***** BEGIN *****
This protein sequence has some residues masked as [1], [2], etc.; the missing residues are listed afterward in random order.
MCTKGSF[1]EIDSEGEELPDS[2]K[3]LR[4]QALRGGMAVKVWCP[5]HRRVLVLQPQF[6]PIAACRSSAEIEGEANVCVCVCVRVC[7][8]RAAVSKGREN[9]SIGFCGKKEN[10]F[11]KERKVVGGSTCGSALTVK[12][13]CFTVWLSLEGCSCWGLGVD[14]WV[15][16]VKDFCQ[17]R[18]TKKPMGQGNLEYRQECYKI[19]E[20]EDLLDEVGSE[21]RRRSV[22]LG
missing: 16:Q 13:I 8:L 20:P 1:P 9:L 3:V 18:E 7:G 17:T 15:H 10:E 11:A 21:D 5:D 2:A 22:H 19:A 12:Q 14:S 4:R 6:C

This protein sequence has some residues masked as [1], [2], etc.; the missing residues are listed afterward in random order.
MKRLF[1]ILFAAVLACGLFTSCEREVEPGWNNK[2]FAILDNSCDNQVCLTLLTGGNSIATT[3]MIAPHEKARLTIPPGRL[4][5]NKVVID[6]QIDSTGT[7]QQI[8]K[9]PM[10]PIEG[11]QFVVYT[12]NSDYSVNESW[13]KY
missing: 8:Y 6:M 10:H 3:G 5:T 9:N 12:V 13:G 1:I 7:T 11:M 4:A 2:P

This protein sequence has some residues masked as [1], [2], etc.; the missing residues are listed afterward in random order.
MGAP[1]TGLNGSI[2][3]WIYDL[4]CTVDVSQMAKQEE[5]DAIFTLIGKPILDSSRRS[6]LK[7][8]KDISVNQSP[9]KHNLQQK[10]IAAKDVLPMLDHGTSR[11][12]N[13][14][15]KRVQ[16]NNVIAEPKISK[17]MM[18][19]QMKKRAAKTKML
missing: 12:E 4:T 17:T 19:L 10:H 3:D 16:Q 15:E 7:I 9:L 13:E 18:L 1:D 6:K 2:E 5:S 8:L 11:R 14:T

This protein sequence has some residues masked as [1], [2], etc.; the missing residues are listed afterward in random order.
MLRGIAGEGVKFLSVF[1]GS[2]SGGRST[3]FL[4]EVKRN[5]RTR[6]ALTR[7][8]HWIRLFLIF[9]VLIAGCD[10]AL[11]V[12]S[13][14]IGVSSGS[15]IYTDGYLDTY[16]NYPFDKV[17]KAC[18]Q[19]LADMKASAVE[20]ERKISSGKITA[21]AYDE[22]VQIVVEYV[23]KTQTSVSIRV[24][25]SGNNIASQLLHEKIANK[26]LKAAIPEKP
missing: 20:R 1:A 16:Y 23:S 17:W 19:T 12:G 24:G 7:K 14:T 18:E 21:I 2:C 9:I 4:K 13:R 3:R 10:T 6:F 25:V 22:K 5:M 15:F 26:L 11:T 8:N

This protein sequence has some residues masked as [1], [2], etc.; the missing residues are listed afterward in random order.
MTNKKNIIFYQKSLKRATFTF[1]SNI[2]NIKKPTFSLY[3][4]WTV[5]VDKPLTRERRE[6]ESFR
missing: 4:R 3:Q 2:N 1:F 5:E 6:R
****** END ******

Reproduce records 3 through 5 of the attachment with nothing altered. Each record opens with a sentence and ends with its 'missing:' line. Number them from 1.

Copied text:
This protein sequence has some residues masked as [1], [2], etc.; the missing residues are listed afterward in random order.
MGAP[1]TGLNGSI[2][3]WIYDL[4]CTVDVSQMAKQEE[5]DAIFTLIGKPILDSSRRS[6]LK[7][8]KDISVNQSP[9]KHNLQQK[10]IAAKDVLPMLDHGTSR[11][12]N[13][14][15]KRVQ[16]NNVIAEPKISK[17]MM[18][19]QMKKRAAKTKML
missing: 12:E 4:T 17:T 19:L 10:H 3:D 16:Q 15:E 7:I 9:L 13:E 18:L 1:D 6:K 2:E 5:S 8:L 11:R 14:T

This protein sequence has some residues masked as [1], [2], etc.; the missing residues are listed afterward in random order.
MLRGIAGEGVKFLSVF[1]GS[2]SGGRST[3]FL[4]EVKRN[5]RTR[6]ALTR[7][8]HWIRLFLIF[9]VLIAGCD[10]AL[11]V[12]S[13][14]IGVSSGS[15]IYTDGYLDTY[16]NYPFDKV[17]KAC[18]Q[19]LADMKASAVE[20]ERKISSGKITA[21]AYDE[22]VQIVVEYV[23]KTQTSVSIRV[24][25]SGNNIASQLLHEKIANK[26]LKAAIPEKP
missing: 20:R 1:A 16:Y 23:S 17:W 19:T 12:G 24:G 7:K 14:T 18:E 21:I 2:C 9:I 4:K 13:R 3:R 10:T 6:F 25:V 22:K 5:M 15:F 26:L 11:T 8:N

This protein sequence has some residues masked as [1], [2], etc.; the missing residues are listed afterward in random order.
MTNKKNIIFYQKSLKRATFTF[1]SNI[2]NIKKPTFSLY[3][4]WTV[5]VDKPLTRERRE[6]ESFR
missing: 4:R 3:Q 2:N 1:F 5:E 6:R